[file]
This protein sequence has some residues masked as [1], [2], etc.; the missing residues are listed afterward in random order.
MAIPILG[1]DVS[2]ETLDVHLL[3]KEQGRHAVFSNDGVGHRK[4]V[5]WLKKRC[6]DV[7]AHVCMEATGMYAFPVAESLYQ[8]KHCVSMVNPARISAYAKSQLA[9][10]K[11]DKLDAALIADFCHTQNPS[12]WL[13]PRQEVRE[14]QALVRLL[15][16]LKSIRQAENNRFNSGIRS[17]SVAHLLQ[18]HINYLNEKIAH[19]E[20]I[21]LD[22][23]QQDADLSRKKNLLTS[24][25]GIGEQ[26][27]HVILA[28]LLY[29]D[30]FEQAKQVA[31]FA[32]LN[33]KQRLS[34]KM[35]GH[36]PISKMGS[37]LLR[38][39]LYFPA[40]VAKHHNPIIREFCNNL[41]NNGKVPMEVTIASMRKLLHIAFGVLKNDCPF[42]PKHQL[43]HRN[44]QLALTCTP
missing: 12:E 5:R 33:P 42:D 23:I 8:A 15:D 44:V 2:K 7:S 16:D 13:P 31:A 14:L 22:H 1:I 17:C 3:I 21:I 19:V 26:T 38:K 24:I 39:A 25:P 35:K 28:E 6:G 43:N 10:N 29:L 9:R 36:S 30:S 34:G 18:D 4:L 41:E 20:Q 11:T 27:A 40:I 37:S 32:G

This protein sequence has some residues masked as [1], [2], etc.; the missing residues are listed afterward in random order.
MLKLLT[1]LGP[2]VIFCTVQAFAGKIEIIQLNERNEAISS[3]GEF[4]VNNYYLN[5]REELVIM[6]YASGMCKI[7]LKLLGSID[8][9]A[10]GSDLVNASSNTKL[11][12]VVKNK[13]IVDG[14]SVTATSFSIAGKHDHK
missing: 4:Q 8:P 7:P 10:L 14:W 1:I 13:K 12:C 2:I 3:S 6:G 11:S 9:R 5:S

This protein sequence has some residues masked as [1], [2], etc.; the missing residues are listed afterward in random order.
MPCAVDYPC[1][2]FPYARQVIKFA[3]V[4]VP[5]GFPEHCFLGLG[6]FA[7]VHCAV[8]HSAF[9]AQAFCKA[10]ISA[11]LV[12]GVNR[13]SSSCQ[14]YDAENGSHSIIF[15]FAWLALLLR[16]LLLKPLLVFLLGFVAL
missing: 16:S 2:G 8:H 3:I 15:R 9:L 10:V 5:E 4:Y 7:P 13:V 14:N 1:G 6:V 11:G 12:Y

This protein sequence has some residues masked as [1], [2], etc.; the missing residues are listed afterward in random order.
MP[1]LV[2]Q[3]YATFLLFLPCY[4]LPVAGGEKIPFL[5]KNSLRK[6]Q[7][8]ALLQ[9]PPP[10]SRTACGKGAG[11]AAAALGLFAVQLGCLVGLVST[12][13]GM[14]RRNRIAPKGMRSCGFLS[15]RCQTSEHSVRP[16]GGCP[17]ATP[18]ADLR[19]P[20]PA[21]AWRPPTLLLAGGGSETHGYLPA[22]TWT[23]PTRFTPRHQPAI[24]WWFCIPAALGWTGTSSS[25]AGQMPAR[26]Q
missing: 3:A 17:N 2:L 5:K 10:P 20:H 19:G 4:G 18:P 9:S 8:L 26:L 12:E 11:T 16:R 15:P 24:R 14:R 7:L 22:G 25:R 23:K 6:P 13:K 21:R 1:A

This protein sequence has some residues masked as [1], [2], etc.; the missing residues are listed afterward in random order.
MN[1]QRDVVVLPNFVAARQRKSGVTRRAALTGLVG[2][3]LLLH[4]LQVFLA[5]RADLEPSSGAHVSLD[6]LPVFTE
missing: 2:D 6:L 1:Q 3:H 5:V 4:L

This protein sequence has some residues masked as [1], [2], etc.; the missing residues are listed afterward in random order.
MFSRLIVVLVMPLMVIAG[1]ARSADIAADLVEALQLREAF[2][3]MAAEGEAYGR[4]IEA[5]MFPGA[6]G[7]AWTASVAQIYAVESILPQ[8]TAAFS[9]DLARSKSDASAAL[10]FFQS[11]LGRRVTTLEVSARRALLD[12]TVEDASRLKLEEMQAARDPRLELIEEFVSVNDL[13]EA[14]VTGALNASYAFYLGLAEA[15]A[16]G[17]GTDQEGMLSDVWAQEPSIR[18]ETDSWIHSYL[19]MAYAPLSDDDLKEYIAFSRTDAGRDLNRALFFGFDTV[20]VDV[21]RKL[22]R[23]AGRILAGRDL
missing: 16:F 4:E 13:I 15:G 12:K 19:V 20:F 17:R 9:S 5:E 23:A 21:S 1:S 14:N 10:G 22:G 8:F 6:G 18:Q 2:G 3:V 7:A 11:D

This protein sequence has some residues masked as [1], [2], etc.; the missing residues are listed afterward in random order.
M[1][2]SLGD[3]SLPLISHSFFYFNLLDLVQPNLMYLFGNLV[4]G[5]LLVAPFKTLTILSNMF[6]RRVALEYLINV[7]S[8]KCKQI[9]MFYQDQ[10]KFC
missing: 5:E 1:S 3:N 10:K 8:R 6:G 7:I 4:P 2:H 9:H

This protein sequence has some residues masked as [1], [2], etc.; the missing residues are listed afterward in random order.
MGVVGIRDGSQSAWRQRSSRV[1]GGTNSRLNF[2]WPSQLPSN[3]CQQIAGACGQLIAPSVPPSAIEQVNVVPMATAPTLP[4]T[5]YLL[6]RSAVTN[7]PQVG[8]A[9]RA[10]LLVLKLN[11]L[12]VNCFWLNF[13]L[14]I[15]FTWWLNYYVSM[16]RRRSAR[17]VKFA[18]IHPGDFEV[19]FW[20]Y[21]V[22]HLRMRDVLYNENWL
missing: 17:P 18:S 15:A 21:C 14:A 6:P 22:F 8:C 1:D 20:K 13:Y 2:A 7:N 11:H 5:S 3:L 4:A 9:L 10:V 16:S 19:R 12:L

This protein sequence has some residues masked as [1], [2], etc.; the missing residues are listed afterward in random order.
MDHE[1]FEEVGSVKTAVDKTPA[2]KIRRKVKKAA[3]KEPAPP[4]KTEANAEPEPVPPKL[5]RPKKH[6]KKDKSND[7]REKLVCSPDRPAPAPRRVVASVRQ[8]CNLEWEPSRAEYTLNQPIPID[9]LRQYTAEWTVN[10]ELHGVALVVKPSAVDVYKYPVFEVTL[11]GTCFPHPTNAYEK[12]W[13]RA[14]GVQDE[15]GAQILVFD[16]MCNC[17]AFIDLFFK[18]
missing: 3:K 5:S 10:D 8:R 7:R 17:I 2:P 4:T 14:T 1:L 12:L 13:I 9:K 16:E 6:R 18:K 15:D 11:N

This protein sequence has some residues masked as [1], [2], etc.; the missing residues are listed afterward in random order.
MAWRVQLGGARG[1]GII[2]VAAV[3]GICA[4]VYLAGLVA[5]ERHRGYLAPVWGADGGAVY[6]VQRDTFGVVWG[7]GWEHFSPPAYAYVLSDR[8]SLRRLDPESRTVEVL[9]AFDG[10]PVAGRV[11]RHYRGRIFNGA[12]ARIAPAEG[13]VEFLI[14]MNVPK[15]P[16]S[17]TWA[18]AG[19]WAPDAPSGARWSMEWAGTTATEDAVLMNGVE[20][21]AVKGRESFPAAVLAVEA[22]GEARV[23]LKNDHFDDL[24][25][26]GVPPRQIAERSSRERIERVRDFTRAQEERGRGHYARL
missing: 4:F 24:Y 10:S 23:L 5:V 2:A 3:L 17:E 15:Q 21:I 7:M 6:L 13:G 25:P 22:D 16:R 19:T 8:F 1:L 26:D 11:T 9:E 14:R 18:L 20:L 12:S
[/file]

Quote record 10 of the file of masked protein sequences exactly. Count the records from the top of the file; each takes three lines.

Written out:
This protein sequence has some residues masked as [1], [2], etc.; the missing residues are listed afterward in random order.
MAWRVQLGGARG[1]GII[2]VAAV[3]GICA[4]VYLAGLVA[5]ERHRGYLAPVWGADGGAVY[6]VQRDTFGVVWG[7]GWEHFSPPAYAYVLSDR[8]SLRRLDPESRTVEVL[9]AFDG[10]PVAGRV[11]RHYRGRIFNGA[12]ARIAPAEG[13]VEFLI[14]MNVPK[15]P[16]S[17]TWA[18]AG[19]WAPDAPSGARWSMEWAGTTATEDAVLMNGVE[20][21]AVKGRESFPAAVLAVEA[22]GEARV[23]LKNDHFDDL[24][25][26]GVPPRQIAERSSRERIERVRDFTRAQEERGRGHYARL
missing: 4:F 24:Y 10:S 23:L 5:V 2:A 3:L 17:E 15:Q 21:I 7:M 6:L 13:G 25:P 22:D 16:R 19:T 8:F 1:L 26:D 11:T 9:E 14:R 18:L 20:L 12:S